Testing scientific boundaries
Litwa’s own educational experiences angled her perspective of opportunity and discovery and caused her to question the limits of possibility.
“I am a first-generation college graduate,” she said. “I have always been curious, creative and a lover of detail. I found my passion for science when I realized that I could have a career asking questions and finding ways to answer them.”
During a summer undergraduate research experience at the University of Pittsburgh, Litwa became fascinated with the beauty and simplicity of the single cell eukaryote, baker’s yeast.
“When I realized how little we understood about yeast, it gave me a better appreciation for how many mysteries were yet to be explored in biology and motivated me to pursue a career in scientific research,” she said. “I have been fortunate to continue to explore biological mysteries since my first research experience with yeast. I am also extremely grateful for the amazing scientists who have shared this research journey with me.”
It was Litwa’s Ph.D. studies at Emory University that led to her love of the brain. She began to study synapses and continued that exploration in postdoctoral research at the University of Virginia. There, she developed her own research using “mini-brains” and investigated new ideas and technologies through which she and her lab could contribute new knowledge and material.
“As a first-generation college graduate and woman in science, I believe that education is key to introducing diverse individuals to science. Without amazing educators and mentors, I would not have been exposed to academic research and taught the skills necessary to be a successful researcher,” Litwa said.
She hopes her instructional style leads other young scientists beyond the beaten path.
“Through my educational activities, such as the microscopy course, I hope to share my passion for research with a future generation of scientists. Students in my microscopy class are actually conducting research that contributes to our understanding of synapse building in brain development,” she said. “And even if my teaching doesn’t spark a passion for research in them, I hope that it will at least give them an appreciation for the importance of biological research and equip them with skills that advance their careers. Since microscopy allows them to view the beauty of neurons, I hope it sparks both wonder and a desire for continued exploration.”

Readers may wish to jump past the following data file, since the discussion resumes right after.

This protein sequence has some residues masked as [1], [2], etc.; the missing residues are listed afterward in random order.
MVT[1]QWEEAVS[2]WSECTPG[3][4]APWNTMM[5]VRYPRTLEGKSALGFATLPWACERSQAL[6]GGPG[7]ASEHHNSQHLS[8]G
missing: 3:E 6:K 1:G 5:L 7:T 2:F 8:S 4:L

‘Citizen of the university’
Litwa can build on that sentiment through the NSF grant, which includes educational components that could open doors to the world of science for students from kindergarten to graduate-level work.
The project will include the development of a microscopy course for undergraduates to learn advanced techniques and to gain exposure to highly detailed imagery that yields both scientific and aesthetic benefits. The images will be publicly displayed in the community, laying the groundwork for art as a medium to teach schoolchildren about scientific concepts.
“This project will cultivate student and community science appreciation and interest, while also equipping a future generation of scientists with the knowledge and technical skills to tackle difficult biological questions,” Litwa said.
High school, undergraduate and graduate students will also engage in a variety of scientific disciplines, from neuroscience to stem cell biology, she added.
“By integrating this research with scientific outreach and educational activities, this project will also increase research opportunities for high school, undergraduate and graduate students,” according to the project abstract.
With the potential for the project to impact researchers and learners at many levels, Litwa said having the opportunity to embark on the new research at ECU is another facet of a rich campus experience. Litwa holds adjunct appointments in the Thomas Harriot College of Arts and Sciences’ departments of biology and psychology. She also is a part of a female faculty group on campus that supports her research and career development, as well as vice president of the Brody Women Faculty Committee; president of the Eastern Carolina Chapter of the Society for Neuroscience; co-chair of the Laser Technologies Application Group and faculty member of the Eastern Carolina Diabetes and Obesity Institute.
“I consider myself a citizen of the university,” she said, adding that each of her ECU affiliations has contributed vital collaborations, expertise and feedback that have influenced her work and findings over the years.
“I am extremely grateful to the support that I have received and continue to receive from ECU for my research efforts. When I came to ECU, I received generous financial support to start my research program,” Litwa said. “I have also benefitted immensely from the scientific community across the ECU campus. This funded grant is evidence of the amazing research community at ECU.”